In fact, beer in Russia goes back at least a thousand years, far longer than vodka. It's just that in Soviet times there was only one variety available, called Zhigulyovskoye, and it was distressingly sour and cloudy. Sometimes there were things floating in it. Unlucky people who couldn't get their hands on vodka, which was often scarce, lined up at kiosks where beer was poured for them -- as long as they brought their own buckets. It was, in a word, wretched.

"But this beer is not bad," said Ilya Zhitkov, bartender at a new cafe here called The Idiot, as he plunked down a glass of amber draft Baltika. "I drink it myself. A bartender wouldn't drink a bad beer."

That's understated. Tseluiko is not being immodest when he says the difference between Soviet beer and new Russian beer is "absolutely day and night."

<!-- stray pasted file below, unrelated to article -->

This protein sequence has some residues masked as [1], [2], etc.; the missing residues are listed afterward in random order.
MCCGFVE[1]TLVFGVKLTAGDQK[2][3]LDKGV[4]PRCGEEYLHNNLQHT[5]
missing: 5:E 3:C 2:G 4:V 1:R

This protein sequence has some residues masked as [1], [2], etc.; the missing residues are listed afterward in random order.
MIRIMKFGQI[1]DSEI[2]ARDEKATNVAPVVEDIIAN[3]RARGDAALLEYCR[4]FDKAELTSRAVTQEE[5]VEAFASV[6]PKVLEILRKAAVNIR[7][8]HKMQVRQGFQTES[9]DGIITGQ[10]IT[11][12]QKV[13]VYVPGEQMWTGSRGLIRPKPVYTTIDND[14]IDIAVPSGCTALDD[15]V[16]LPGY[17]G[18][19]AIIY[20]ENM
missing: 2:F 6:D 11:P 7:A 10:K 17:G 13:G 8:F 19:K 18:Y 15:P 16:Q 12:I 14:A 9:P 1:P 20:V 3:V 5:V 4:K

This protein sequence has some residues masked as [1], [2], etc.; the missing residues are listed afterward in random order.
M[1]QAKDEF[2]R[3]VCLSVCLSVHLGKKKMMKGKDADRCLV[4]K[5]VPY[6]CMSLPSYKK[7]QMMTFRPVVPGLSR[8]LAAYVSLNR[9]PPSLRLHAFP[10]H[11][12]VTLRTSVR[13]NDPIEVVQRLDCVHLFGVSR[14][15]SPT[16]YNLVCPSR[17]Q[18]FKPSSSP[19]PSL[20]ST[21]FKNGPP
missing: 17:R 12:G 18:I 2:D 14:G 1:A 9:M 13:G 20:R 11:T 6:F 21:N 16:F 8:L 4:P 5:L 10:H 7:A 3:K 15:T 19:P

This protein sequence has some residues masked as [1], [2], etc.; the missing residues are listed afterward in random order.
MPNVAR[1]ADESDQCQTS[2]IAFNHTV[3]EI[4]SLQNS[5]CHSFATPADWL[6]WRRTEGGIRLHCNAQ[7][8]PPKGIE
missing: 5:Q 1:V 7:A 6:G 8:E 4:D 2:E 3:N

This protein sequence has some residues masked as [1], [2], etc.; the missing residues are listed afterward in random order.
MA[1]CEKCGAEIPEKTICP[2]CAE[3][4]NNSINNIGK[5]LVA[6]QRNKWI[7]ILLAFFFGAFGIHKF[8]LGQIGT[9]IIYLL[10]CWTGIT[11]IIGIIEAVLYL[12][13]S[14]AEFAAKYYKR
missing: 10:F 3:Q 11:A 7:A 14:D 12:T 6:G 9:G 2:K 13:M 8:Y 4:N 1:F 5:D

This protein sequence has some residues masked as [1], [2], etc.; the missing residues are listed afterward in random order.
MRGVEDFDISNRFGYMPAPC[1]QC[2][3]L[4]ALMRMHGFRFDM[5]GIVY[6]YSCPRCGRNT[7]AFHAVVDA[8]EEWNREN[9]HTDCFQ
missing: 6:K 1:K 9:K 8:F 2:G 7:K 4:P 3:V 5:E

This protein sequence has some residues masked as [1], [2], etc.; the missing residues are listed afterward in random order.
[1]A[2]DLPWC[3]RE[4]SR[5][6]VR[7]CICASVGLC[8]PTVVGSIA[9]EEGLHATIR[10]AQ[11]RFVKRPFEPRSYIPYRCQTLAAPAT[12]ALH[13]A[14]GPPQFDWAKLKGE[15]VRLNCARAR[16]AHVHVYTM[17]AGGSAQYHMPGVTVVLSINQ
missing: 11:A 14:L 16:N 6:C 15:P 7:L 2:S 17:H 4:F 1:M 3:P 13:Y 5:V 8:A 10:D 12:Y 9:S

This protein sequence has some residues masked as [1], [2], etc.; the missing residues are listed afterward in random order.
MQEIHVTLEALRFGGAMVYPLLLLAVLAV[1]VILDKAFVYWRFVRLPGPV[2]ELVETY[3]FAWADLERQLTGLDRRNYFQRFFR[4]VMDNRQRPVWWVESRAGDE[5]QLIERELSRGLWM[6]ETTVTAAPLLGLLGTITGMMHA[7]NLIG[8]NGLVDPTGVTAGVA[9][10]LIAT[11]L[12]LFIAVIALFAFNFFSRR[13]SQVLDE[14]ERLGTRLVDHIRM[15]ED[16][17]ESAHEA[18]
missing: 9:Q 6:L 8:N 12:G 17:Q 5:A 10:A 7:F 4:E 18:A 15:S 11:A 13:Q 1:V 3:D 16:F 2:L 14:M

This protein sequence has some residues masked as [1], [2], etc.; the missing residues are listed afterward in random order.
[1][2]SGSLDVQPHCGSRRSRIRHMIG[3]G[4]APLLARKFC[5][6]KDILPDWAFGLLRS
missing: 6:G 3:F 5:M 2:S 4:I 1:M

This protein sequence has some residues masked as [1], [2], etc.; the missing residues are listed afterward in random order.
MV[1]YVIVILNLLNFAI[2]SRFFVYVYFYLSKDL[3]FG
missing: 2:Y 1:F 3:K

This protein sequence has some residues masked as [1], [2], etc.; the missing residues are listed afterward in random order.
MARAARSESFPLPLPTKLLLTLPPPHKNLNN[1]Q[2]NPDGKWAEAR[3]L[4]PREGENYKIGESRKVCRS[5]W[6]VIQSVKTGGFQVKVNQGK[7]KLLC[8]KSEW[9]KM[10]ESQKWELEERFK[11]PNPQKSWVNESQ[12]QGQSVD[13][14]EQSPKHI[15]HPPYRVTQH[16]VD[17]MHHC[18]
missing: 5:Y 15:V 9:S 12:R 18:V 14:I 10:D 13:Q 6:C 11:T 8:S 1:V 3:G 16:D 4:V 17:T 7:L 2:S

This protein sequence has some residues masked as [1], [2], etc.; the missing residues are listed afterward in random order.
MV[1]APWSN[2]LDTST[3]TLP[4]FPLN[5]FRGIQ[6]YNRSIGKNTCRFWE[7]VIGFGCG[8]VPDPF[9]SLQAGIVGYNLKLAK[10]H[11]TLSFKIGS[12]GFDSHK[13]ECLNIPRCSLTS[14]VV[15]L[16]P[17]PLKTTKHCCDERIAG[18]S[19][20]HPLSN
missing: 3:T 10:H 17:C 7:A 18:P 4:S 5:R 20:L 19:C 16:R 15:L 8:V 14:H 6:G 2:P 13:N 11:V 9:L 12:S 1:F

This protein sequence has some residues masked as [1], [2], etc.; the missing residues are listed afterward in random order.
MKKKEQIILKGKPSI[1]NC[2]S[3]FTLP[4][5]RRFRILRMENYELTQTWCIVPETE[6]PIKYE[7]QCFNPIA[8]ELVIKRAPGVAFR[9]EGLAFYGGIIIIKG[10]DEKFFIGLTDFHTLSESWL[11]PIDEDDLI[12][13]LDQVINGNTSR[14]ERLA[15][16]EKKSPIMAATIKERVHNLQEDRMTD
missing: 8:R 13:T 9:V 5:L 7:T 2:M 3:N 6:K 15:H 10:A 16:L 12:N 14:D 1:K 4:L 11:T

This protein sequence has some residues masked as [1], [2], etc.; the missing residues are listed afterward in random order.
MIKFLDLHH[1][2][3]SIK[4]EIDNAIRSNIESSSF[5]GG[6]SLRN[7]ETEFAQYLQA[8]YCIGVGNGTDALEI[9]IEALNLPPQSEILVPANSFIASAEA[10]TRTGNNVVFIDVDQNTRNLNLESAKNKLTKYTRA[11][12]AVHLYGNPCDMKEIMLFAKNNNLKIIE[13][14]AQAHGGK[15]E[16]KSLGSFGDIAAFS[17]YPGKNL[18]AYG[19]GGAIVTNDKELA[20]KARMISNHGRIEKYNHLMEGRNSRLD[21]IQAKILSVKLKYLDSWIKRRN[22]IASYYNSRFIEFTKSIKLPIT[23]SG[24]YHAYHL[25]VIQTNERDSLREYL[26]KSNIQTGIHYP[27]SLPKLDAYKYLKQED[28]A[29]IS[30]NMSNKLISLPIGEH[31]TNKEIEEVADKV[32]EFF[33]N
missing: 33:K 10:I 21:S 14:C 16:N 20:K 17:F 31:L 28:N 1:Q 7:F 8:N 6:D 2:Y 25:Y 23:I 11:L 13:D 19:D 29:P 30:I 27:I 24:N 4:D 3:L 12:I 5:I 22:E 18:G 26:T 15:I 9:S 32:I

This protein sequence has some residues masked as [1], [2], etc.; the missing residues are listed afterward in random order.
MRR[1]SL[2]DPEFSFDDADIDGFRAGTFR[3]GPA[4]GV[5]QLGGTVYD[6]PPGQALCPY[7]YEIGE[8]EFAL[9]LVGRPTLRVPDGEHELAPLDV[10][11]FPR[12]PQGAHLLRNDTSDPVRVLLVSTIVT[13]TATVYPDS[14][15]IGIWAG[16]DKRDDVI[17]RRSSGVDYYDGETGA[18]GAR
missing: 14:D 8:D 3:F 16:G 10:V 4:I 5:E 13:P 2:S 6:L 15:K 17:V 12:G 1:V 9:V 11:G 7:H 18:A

Quality beer got a modest start here as far back as 1992, when a Scandinavian company called Baltic Beverage Holdings took over a brewery in the industrial outskirts of St. Petersburg that had been under construction for 12 years. With new Western equipment replacing all the new but already dated Soviet equipment, Baltika was born.

The company sold 27 million liters its first year. This year, it expects to sell 450 million. Its share of the Russian market grew to 12.8 percent last year, for the first time outselling all imports combined.

The best thing about Baltika's growth, says Taimuraz Bolloyev, the general director, is that it mostly comes from people who didn't drink beer before, not from cutting into the competition.